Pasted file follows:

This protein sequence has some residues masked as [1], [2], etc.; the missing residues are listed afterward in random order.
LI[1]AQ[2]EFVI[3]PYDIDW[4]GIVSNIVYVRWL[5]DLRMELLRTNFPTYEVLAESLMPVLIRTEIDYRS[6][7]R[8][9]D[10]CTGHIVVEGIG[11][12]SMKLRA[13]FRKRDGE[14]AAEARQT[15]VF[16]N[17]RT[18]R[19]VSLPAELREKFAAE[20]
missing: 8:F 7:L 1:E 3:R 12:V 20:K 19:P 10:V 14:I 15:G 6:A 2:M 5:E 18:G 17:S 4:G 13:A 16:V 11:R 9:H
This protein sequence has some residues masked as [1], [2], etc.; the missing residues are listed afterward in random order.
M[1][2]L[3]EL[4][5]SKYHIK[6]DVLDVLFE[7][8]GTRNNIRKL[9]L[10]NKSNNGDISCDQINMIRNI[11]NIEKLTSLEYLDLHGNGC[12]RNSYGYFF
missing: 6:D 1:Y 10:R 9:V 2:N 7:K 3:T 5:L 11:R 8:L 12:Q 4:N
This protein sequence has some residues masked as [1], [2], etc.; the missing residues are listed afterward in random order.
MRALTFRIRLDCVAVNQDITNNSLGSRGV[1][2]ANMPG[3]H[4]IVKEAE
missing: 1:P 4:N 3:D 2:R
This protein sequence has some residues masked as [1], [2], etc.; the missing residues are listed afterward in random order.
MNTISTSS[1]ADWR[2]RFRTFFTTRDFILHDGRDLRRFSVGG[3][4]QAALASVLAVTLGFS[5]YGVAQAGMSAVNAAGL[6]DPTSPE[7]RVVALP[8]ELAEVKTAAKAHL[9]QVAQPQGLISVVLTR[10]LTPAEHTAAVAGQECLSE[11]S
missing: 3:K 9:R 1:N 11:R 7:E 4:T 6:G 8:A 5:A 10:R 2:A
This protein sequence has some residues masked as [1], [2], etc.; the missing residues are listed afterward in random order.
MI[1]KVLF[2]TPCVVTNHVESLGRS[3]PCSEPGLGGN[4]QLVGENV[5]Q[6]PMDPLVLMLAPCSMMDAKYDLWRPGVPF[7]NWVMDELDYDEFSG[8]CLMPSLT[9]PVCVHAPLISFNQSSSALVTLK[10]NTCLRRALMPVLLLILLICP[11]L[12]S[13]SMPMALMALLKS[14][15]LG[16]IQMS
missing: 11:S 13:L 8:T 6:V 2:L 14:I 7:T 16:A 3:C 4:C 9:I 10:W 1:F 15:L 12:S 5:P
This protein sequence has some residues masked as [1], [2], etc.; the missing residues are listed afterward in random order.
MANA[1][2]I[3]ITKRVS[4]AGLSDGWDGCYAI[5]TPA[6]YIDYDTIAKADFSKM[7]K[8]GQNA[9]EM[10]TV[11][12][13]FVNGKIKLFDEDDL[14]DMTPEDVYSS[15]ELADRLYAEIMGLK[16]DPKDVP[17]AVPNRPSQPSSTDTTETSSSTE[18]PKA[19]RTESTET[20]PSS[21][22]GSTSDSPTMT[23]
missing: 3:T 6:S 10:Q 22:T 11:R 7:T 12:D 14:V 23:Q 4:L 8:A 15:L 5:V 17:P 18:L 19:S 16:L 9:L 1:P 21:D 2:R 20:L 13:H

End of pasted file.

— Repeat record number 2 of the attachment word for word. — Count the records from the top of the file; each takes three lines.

This protein sequence has some residues masked as [1], [2], etc.; the missing residues are listed afterward in random order.
M[1][2]L[3]EL[4][5]SKYHIK[6]DVLDVLFE[7][8]GTRNNIRKL[9]L[10]NKSNNGDISCDQINMIRNI[11]NIEKLTSLEYLDLHGNGC[12]RNSYGYFF
missing: 6:D 1:Y 10:R 9:V 2:N 7:K 3:T 5:L 11:R 8:L 12:Q 4:N